The Garden Landscape Guide

Sargon II's Palace Dur-Sharrukin

The city of Khorsabad was built by King Sargon II, who reigned from 722 to 705 BC, and abandoned when he died in battle. Sargon's palace ( Dur Sharrukin) is an immediate predecessor of Sennasherib's Palace, with its Hanging Gardens, at Nineveh, to the south west of Khorsabad. The outer wall of the Sargon's fortress covered an area of three square kilometres and had seven fortified gates. In times of siege, it became an armed encampment. The palace sat astride the outer wall. It had an area of 9 hectares. All the buildings had thick mud brick walls without windows but with doors opening onto internal courts of various sizes. The largest were the Grand Entrance Court and the State Court. The Throne Room was built into the wall between the State Court and a smaller domestic court used by women and children. Smaller courts near the Grand Entrance Court were associated with the service wing and with a group of Temples and a seven-tiered ziggurat. It seems likely that the large ceremonial courts were bare but that the smaller residential courts had shade plants and pools like Egyptian gardens. A separate enclosure with a temple to the God of Vegetation, Nabu, is also likely to have been vegetated.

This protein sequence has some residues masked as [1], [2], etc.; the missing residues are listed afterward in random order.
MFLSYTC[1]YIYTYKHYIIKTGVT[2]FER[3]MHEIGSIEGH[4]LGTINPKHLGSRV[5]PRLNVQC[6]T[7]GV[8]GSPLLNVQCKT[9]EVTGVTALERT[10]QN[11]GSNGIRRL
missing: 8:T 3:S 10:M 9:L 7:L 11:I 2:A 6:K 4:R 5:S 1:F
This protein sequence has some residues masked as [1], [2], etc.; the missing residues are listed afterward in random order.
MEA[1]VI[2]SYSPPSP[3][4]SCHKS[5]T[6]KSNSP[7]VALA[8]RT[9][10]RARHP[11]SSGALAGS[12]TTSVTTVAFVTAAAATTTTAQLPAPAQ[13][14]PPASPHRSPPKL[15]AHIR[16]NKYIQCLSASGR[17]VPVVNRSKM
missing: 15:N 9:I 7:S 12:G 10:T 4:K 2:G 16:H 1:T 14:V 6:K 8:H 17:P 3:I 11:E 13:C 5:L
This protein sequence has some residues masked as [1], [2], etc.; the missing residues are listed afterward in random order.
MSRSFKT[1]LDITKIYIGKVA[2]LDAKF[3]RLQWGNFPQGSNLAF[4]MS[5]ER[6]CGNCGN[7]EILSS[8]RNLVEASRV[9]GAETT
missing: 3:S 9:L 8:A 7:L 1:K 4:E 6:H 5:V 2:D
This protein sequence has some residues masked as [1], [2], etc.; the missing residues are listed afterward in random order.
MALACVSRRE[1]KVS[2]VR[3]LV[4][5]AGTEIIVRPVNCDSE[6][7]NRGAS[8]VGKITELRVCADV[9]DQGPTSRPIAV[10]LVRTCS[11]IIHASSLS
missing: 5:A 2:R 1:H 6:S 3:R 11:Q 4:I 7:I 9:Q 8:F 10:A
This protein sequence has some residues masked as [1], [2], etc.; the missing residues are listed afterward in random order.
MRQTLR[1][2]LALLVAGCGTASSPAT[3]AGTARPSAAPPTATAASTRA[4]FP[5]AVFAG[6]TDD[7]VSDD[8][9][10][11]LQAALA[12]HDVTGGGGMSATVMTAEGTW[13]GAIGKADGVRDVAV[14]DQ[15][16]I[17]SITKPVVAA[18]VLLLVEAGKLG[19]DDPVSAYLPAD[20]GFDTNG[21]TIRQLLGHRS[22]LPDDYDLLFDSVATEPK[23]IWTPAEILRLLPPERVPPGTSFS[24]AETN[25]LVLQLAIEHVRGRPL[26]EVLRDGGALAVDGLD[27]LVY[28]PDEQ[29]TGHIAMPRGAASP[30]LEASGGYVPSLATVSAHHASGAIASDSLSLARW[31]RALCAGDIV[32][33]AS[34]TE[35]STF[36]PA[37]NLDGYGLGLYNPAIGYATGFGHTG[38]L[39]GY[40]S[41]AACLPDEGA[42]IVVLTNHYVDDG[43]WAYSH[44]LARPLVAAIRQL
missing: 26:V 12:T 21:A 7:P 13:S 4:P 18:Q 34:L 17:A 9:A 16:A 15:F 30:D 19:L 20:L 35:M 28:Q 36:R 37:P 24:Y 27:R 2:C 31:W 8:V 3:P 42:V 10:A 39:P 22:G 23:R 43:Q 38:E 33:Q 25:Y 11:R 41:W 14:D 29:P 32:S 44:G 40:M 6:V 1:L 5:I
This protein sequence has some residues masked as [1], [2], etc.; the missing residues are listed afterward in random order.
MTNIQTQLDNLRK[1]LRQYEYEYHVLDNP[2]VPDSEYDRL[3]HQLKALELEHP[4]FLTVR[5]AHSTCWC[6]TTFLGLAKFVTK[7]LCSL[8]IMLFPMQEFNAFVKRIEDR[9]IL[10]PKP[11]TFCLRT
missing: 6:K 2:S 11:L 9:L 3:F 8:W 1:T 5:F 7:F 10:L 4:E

Palace of Sargon II, Khorsabad, Iraq

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